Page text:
• Another possibility of further capital account liberalization being considered by the Mainland authorities is through the Qualified Domestic Institutional Investor (QDII) scheme. The QDII scheme would allow domestic institutional investors to invest in capital markets abroad which would be a source of liquidity for Hong Kong SAR’s stock market.

  • Mainland authorities may allow some residents to invest in Hong Kong SAR’s property market, which is an important component of the Hong Kong SAR’s economy. At present, capital controls have constrained the ability of Mainland residents to acquire property in Hong Kong SAR.

  • The addition of the renminbi to Hong Kong SAR’s financial infrastructure, in however modest a manner, is of strategic importance to the maintenance of Hong Kong SAR’s status as an international financial centre and would enable it to capture international financial intermediation activities denominated in renminbi. The Hong Kong SAR authorities’ medium-term goal is to have a real time gross settlement system for the renminbi in Hong Kong SAR.

11. However, further capital account liberalization in the Mainland could pose some challenges for Hong Kong SAR.

  • Greater exposure of Hong Kong SAR’s stock and real estate markets to the Mainland implies that a significant component of Hong Kong SAR’s economy will be vulnerable to cyclical and structural shocks emanating from the Mainland.

  • Relatedly, capital flows constitute a potential source of financial sector procyclicality which tends to result in excessive credit growth during booms and a credit crunch during a recession (see Chapter III). Increased capital flows from the Mainland to Hong Kong SAR, which would be largely intermediated through the banking system, could influence financial sector procyclicality in Hong Kong SAR.

12. More generally, as financial integration between the two economies deepens, there would be further challenges for financial sector supervision and regulation in Hong Kong SAR as Mainland and Hong Kong SAR banks increasingly operate in each others’ territories. The need for better coordination of cross-border supervision would therefore become increasingly important.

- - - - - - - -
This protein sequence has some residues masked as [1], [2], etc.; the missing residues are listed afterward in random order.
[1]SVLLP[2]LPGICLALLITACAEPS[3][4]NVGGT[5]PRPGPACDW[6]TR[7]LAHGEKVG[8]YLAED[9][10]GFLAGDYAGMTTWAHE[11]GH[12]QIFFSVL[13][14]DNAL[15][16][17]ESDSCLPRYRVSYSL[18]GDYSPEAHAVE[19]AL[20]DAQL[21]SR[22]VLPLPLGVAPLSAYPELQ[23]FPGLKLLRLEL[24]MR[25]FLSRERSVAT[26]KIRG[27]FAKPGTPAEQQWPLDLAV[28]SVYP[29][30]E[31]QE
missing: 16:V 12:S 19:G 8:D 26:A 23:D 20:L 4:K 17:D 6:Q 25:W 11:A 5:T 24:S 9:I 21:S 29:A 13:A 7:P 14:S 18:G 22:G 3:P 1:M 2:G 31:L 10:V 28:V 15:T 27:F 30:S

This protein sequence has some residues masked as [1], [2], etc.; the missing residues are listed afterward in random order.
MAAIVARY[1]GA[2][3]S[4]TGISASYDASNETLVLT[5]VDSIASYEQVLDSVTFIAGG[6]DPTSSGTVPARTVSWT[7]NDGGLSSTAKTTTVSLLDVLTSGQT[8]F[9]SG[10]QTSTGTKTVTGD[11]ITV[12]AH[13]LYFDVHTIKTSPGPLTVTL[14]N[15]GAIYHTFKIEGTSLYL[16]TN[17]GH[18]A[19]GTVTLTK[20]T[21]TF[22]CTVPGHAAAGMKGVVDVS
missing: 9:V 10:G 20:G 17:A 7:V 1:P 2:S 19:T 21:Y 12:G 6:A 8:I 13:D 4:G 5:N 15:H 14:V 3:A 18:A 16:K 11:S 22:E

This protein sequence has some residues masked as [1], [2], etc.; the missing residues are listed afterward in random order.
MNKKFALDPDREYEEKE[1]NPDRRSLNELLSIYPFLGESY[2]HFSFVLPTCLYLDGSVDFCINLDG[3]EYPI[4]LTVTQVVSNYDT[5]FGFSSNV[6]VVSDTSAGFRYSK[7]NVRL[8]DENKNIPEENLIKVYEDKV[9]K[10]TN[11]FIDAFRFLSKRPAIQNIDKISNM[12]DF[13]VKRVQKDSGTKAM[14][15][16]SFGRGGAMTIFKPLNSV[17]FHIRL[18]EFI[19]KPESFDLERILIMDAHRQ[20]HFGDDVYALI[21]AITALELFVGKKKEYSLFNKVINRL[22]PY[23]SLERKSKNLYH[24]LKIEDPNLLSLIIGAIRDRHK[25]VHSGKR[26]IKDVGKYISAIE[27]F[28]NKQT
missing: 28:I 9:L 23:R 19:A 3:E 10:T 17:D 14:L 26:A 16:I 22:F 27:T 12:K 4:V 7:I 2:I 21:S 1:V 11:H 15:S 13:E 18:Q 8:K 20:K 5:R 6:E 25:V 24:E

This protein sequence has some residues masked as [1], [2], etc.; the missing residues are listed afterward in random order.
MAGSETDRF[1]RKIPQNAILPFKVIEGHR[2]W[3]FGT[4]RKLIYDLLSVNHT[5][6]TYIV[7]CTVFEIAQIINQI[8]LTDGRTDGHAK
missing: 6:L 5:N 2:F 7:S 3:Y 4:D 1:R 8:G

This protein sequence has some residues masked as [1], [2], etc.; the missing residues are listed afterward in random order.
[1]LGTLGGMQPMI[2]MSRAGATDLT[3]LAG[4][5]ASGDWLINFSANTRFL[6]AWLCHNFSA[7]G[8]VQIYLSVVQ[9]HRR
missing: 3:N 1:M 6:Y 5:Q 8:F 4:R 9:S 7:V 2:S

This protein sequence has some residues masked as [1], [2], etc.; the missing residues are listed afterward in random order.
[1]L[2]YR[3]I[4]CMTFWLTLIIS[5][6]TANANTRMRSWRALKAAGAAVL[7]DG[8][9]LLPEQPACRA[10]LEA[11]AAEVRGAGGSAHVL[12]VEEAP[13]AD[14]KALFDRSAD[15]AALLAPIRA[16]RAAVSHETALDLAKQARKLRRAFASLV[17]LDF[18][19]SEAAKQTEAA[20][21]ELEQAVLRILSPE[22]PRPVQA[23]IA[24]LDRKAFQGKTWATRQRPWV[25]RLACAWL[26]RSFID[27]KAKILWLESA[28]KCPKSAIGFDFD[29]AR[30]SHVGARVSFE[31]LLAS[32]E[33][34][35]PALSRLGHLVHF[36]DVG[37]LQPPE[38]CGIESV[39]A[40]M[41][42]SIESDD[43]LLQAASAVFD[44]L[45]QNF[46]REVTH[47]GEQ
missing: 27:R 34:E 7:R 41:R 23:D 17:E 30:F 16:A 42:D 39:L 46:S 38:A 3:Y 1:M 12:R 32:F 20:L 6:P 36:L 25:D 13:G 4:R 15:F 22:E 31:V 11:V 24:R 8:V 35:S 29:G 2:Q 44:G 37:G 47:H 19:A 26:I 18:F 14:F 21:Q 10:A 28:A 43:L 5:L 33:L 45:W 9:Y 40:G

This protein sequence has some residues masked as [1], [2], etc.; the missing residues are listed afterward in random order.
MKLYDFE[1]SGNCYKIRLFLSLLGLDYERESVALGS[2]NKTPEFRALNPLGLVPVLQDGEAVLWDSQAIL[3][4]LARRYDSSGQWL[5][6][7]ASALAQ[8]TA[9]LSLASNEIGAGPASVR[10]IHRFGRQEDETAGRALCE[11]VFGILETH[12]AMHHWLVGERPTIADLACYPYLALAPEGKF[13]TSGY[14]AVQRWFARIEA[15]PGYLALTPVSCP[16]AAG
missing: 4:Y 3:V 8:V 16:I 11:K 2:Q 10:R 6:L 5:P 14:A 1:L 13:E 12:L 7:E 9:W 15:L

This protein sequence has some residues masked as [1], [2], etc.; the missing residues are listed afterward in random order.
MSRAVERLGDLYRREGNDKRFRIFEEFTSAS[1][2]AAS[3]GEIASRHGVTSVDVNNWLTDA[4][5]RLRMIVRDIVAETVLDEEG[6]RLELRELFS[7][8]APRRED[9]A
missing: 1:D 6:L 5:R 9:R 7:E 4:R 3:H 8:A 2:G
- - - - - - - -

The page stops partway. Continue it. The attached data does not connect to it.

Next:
E. Conclusions

13. This chapter has documented the economic impact on Hong Kong SAR of the ongoing integration between Hong Kong SAR and the Mainland and analyzed the likely impact of policy developments in the Mainland on Hong Kong SAR. The chapter’s main conclusions are as follows:

  • Increased integration between the two economies has deepened across various sectors over the past decade and this has led to significant changes in structure of Hong Kong SAR’s economy.

  • As integration has progressed, the business cycles in Hong Kong SAR and the Mainland have become increasingly synchronized, which implies that macroeconomic fluctuations in the Mainland could have significant spillover effects on Hong Kong SAR.

  • Hong Kong SAR stands to benefit from the recently signed free trade agreement between the two economies (CEPA) and the gradual capital account liberalization in the Mainland. At the same time, capital account liberalization in the Mainland could also give rise to some challenges for Hong Kong SAR as greater exposure of Hong Kong SAR’s stock and real estate markets to the Mainland implies that a significant component of Hong Kong SAR’s economy will be vulnerable to cyclical and structural shocks emanating from the Mainland.

Box The Closer Economic Partnership Arrangement—Free Trade Agreement between Hong Kong SAR and the Mainland

The closer economic partnership arrangement (CEPA) that was signed in June 2003 and became effective January 1, 2004 presents significant opportunities for Hong Kong SAR. The second phase of CEPA was signed in August 2004. CEPA gives Hong Kong SAR substantial long-term advantages compared to the Mainland’s commitments to other countries under the WTO. Specifically: